KABUL, May 22 (Reuters) - The two candidates left in the race to become president of Afghanistan began campaigning on Thursday, with the run-off between former opposition leader Abdullah Abdullah and ex-World Bank economist Ashraf Ghani set for June 14.
The election went to a second round as none of the eight candidates who contested the initial vote on April 5 secured more than 50 percent of the vote.
Abdullah and Ghani both held rallies on Thursday in the capital Kabul, while the Ministry of Interior held a conference to reassure the public over security, as the country enters the summer months when the Taliban insurgency is usually most active.
The winner will take charge at a crucial time with most foreign troops due to withdraw by the end of the year, and an agreement with Washington permitting some U.S. forces to stay still hanging in the balance.
Abdullah, a former leader in the anti-Taliban Northern Alliance, led first round results by a near 14 point margin winning 45 percent of the vote, according to final results released last week.
Former finance minister Ghani scored 31.6 percent, but stands to gain a portion of the ethnic Pashtun vote that splintered between candidates in the first round. Abdullah is more closely identified with the Tajik community.
Below is a timeline of key events and brief biographies of the two contenders:
May 22 : Run-off campaign period begins
June 11: Campaign period ends
June 14: Election day
July 2 : Preliminary results announced
July 16: Complaints body submits final report
July 22: Final results announced
A former ophthalmologist-turned-fighter of Soviet forces in the 1980s, Abdullah dropped out of a run-off against Hamid Karzai in the 2009 election, citing concerns about mass electoral fraud.
An adviser to the assassinated Northern Alliance guerrilla leader Ahmad Shah Masood, Abdullah was appointed foreign minister in Karzai’s first government after the Taliban were ousted in 2001, before abruptly leaving his post in 2005.
Abdullah’s support base lies in the Tajik community, Afghanistan’s second largest ethnic group, although he is half-Pashtun.
As a young man, Abdullah studied medicine at Kabul University and worked as an ophthalmologist until 1985.
A year later he joined the Panjshir Resistance Front against the Soviets and served as an adviser to Masood, a national hero for many Afghans.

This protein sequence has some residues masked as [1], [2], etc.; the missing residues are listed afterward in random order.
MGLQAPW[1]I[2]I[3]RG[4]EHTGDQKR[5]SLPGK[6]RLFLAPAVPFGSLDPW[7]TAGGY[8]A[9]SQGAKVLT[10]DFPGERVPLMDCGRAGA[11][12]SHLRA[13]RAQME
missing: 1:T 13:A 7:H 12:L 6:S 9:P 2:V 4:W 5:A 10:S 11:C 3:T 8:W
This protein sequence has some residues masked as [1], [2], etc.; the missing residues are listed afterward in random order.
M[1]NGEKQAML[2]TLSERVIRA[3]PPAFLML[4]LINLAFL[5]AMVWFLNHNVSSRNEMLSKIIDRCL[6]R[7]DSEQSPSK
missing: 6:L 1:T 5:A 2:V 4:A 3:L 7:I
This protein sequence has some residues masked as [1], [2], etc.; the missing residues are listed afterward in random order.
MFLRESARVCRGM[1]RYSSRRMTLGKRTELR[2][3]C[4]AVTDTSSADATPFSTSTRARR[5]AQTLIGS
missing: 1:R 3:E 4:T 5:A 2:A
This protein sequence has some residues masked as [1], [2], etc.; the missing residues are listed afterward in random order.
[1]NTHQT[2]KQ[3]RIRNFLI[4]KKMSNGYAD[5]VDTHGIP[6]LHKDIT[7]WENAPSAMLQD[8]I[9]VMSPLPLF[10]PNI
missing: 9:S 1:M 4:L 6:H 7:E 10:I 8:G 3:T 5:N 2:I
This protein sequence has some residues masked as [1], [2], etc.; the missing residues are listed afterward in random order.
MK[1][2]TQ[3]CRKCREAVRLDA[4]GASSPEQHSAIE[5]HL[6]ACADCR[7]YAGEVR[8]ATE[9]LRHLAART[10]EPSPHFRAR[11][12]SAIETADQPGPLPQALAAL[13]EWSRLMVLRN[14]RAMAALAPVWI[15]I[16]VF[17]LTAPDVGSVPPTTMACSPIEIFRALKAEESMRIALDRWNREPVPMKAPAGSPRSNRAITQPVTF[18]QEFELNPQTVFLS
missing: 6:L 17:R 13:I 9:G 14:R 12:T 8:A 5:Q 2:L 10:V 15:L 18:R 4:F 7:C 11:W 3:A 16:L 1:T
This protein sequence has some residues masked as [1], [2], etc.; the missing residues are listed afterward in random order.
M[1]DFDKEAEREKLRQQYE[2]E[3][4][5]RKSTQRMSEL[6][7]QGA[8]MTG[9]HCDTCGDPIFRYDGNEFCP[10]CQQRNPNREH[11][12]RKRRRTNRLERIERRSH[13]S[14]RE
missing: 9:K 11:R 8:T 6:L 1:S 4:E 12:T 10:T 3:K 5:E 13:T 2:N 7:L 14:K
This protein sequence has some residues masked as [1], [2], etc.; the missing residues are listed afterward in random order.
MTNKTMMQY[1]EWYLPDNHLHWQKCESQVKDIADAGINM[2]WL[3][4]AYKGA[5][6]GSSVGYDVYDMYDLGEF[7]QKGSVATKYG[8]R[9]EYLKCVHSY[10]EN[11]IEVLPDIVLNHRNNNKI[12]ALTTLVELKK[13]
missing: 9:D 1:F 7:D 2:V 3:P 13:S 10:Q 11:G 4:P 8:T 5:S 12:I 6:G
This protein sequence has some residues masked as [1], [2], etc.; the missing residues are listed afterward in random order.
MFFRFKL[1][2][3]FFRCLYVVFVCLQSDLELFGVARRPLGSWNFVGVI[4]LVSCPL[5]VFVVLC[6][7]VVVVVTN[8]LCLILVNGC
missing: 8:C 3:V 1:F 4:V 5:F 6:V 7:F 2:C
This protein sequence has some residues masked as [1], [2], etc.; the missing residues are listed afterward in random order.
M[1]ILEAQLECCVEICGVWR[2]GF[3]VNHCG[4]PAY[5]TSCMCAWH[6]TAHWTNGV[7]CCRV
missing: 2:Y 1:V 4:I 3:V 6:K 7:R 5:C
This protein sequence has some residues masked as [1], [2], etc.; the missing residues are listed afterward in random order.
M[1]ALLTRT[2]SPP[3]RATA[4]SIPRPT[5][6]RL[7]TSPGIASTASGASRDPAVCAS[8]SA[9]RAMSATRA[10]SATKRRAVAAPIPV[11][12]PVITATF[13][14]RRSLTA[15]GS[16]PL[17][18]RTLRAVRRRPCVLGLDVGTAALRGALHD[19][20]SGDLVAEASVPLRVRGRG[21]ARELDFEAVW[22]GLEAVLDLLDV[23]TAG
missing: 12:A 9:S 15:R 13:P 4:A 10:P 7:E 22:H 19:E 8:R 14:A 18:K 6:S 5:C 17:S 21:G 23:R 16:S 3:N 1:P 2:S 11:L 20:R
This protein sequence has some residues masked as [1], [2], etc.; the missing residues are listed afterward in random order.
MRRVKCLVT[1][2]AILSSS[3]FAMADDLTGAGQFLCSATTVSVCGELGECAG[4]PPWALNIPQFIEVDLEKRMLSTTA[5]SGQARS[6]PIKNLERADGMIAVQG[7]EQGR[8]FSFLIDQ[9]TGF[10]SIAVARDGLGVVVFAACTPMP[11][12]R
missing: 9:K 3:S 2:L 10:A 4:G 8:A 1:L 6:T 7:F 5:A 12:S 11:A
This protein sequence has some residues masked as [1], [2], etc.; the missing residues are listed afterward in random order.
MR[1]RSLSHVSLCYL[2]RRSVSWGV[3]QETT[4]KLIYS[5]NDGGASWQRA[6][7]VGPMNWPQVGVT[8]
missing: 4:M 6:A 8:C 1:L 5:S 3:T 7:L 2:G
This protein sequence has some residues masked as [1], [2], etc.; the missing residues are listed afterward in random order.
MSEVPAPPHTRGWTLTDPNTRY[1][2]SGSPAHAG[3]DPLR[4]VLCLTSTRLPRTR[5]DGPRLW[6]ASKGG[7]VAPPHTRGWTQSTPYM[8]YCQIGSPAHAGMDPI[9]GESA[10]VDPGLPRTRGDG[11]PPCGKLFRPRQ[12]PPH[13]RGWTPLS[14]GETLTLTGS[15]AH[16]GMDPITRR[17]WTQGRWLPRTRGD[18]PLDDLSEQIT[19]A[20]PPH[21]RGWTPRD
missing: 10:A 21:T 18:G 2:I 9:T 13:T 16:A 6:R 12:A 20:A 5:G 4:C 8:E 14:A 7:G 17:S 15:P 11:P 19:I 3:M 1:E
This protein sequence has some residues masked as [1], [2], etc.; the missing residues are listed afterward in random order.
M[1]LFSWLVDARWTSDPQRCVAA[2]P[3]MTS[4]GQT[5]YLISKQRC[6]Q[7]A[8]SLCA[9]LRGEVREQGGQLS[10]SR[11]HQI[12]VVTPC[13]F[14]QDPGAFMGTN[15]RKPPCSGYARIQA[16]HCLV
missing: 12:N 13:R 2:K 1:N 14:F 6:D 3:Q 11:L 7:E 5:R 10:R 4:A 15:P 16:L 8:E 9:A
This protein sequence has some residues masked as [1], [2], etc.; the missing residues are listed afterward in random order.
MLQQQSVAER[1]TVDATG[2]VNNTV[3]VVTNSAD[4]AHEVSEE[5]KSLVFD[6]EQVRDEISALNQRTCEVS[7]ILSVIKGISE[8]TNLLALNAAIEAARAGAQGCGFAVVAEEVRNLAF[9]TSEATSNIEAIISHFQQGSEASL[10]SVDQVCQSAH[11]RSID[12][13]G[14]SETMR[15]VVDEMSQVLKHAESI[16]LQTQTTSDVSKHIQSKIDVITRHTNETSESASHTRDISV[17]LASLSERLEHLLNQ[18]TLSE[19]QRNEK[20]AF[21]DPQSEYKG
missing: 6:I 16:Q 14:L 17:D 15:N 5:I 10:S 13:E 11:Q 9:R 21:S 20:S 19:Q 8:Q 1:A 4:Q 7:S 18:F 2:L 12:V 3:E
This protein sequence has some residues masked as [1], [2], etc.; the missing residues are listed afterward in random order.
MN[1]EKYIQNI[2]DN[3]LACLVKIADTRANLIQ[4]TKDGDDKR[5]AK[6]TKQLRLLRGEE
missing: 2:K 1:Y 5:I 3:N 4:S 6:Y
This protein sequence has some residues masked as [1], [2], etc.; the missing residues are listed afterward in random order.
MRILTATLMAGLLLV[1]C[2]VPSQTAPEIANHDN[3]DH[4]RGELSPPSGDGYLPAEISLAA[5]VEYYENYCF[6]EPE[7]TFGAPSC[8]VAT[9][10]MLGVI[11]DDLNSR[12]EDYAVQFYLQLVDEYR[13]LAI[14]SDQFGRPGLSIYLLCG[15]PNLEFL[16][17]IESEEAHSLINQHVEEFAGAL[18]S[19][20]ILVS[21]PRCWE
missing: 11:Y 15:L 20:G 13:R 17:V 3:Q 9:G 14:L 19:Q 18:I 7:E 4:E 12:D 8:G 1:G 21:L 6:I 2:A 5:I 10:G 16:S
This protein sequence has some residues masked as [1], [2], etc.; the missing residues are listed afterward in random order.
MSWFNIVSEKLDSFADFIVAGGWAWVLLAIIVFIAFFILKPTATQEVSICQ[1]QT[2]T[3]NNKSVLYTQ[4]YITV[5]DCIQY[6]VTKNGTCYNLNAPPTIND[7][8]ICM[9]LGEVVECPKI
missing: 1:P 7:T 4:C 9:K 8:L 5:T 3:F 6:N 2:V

Abdullah was foreign minister of the United Front - better known internationally as the Northern Alliance - from 1998 and, after Masood’s assassination in 2001, became a leading figure in the alliance that helped U.S. forces topple the Taliban.
The American-trained anthropologist returned to Afghanistan after the Taliban were ousted and held various government posts, including finance minister. He won about four percent of the vote in the last presidential election in 2009.
One of Afghanistan’s best-known intellectuals, Ghani spent almost a quarter of century abroad during the tumultuous decades of Soviet rule, civil war and the Taliban regime.
During that period he worked as an academic in the United States and Denmark, and with the World Bank and the United Nations across East and South Asia.
Within months of the Sept. 11, 2001, attacks on the United States, Ghani resigned from his international posts and returned to Afghanistan to become a senior adviser to Karzai.
Ghani is among the strongest backers of a crucial bilateral security deal to keep U.S. troops in Afghanistan beyond 2014, which Karzai has refused to endorse. Ghani has said he would sign it swiftly if elected.
A Pashtun belonging to Afghanistan’s biggest ethnic group, Ghani has defended his decision to pick Abdul Rashid Dostum, a controversial former warlord from the minority ethnic Uzbek community, as a running mate.
“The ticket is a realistic balance between forces that have been produced in the last 30 years and have a base in this society,” Ghani told Reuters. (Reporting by Kabul newsroom; Editing by Simon Cameron-Moore)